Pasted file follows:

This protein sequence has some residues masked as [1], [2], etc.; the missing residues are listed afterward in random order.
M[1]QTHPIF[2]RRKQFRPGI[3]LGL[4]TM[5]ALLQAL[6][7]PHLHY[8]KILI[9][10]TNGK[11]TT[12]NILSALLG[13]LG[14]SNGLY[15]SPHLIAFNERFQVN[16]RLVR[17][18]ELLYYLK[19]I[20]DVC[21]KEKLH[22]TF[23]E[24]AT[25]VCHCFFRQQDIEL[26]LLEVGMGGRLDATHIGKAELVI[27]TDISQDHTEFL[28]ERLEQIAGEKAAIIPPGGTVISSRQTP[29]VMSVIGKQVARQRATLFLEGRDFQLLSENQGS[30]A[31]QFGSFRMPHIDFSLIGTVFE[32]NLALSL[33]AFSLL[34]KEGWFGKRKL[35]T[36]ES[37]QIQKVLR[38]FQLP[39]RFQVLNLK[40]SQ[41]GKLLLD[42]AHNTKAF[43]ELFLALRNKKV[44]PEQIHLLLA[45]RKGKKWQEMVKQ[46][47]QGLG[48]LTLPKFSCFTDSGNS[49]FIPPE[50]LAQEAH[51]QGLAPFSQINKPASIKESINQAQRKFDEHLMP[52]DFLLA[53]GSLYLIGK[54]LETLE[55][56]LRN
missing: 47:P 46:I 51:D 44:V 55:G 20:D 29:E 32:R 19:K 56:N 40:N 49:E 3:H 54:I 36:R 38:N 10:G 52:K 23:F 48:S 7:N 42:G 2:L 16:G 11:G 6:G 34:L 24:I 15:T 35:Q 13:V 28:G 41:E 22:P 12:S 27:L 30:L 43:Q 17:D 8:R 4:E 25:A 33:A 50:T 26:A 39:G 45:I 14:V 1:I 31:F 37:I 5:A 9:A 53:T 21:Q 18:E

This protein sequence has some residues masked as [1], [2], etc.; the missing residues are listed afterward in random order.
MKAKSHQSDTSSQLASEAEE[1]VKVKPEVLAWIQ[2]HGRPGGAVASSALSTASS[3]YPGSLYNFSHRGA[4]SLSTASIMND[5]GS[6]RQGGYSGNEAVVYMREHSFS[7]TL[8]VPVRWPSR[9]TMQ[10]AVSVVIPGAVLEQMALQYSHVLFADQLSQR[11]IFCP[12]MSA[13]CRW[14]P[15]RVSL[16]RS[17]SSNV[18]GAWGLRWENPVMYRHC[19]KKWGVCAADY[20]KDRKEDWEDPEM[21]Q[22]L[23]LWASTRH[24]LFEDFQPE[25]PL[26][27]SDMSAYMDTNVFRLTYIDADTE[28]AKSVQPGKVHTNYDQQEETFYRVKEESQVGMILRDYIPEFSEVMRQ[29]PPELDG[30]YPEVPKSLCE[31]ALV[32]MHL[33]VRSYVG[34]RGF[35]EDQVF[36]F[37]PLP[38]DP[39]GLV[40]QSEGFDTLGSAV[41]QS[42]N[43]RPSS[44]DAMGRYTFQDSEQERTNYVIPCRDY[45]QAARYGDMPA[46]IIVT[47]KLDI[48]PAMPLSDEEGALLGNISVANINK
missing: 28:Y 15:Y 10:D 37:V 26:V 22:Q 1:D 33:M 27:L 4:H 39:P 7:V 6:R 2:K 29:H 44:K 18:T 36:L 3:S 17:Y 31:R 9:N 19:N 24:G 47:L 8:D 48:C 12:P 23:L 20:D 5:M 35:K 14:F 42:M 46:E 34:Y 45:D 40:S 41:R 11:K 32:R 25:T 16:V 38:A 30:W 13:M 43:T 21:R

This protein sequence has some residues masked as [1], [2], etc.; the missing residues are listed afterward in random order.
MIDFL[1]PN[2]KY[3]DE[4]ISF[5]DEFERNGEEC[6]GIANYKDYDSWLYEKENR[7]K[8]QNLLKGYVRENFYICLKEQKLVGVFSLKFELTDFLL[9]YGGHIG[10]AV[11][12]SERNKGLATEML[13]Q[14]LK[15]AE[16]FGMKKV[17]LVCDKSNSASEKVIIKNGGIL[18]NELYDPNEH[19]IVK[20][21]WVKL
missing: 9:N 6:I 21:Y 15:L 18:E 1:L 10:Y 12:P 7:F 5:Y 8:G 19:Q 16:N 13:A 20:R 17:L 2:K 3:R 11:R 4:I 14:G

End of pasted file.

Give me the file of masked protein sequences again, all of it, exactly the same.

This protein sequence has some residues masked as [1], [2], etc.; the missing residues are listed afterward in random order.
M[1]QTHPIF[2]RRKQFRPGI[3]LGL[4]TM[5]ALLQAL[6][7]PHLHY[8]KILI[9][10]TNGK[11]TT[12]NILSALLG[13]LG[14]SNGLY[15]SPHLIAFNERFQVN[16]RLVR[17][18]ELLYYLK[19]I[20]DVC[21]KEKLH[22]TF[23]E[24]AT[25]VCHCFFRQQDIEL[26]LLEVGMGGRLDATHIGKAELVI[27]TDISQDHTEFL[28]ERLEQIAGEKAAIIPPGGTVISSRQTP[29]VMSVIGKQVARQRATLFLEGRDFQLLSENQGS[30]A[31]QFGSFRMPHIDFSLIGTVFE[32]NLALSL[33]AFSLL[34]KEGWFGKRKL[35]T[36]ES[37]QIQKVLR[38]FQLP[39]RFQVLNLK[40]SQ[41]GKLLLD[42]AHNTKAF[43]ELFLALRNKKV[44]PEQIHLLLA[45]RKGKKWQEMVKQ[46][47]QGLG[48]LTLPKFSCFTDSGNS[49]FIPPE[50]LAQEAH[51]QGLAPFSQINKPASIKESINQAQRKFDEHLMP[52]DFLLA[53]GSLYLIGK[54]LETLE[55][56]LRN
missing: 47:P 46:I 51:D 44:V 55:G 20:D 29:E 32:R 19:K 56:N 40:N 49:E 3:H 54:I 36:R 38:N 10:G 52:K 23:F 48:S 7:N 42:G 2:L 16:G 11:G 6:G 34:L 24:I 15:T 35:Q 13:V 28:G 41:E 22:P 12:S 27:L 30:L 43:Q 17:D 8:R 4:E 25:A 33:A 50:T 26:A 39:G 45:I 14:V 1:I 31:F 37:I 5:A 9:A 53:T 21:Q 18:E

This protein sequence has some residues masked as [1], [2], etc.; the missing residues are listed afterward in random order.
MKAKSHQSDTSSQLASEAEE[1]VKVKPEVLAWIQ[2]HGRPGGAVASSALSTASS[3]YPGSLYNFSHRGA[4]SLSTASIMND[5]GS[6]RQGGYSGNEAVVYMREHSFS[7]TL[8]VPVRWPSR[9]TMQ[10]AVSVVIPGAVLEQMALQYSHVLFADQLSQR[11]IFCP[12]MSA[13]CRW[14]P[15]RVSL[16]RS[17]SSNV[18]GAWGLRWENPVMYRHC[19]KKWGVCAADY[20]KDRKEDWEDPEM[21]Q[22]L[23]LWASTRH[24]LFEDFQPE[25]PL[26][27]SDMSAYMDTNVFRLTYIDADTE[28]AKSVQPGKVHTNYDQQEETFYRVKEESQVGMILRDYIPEFSEVMRQ[29]PPELDG[30]YPEVPKSLCE[31]ALV[32]MHL[33]VRSYVG[34]RGF[35]EDQVF[36]F[37]PLP[38]DP[39]GLV[40]QSEGFDTLGSAV[41]QS[42]N[43]RPSS[44]DAMGRYTFQDSEQERTNYVIPCRDY[45]QAARYGDMPA[46]IIVT[47]KLDI[48]PAMPLSDEEGALLGNISVANINK
missing: 28:Y 15:Y 10:D 37:V 26:V 22:Q 1:D 33:M 27:L 4:H 39:P 7:V 6:R 2:K 29:H 44:K 18:T 36:L 3:S 17:Y 31:R 9:N 19:N 24:G 47:L 8:D 48:C 12:P 23:L 20:D 5:M 35:K 14:F 42:M 46:E 34:Y 45:D 40:S 41:R 11:K 32:R 25:T 16:V 38:A 30:W 13:M 43:T 21:R

This protein sequence has some residues masked as [1], [2], etc.; the missing residues are listed afterward in random order.
MIDFL[1]PN[2]KY[3]DE[4]ISF[5]DEFERNGEEC[6]GIANYKDYDSWLYEKENR[7]K[8]QNLLKGYVRENFYICLKEQKLVGVFSLKFELTDFLL[9]YGGHIG[10]AV[11][12]SERNKGLATEML[13]Q[14]LK[15]AE[16]FGMKKV[17]LVCDKSNSASEKVIIKNGGIL[18]NELYDPNEH[19]IVK[20][21]WVKL
missing: 9:N 6:I 21:Y 15:L 18:E 1:L 10:Y 12:P 7:F 5:Y 8:G 19:Q 16:N 13:A 20:R 17:L 2:K 3:R 11:R 4:I 14:G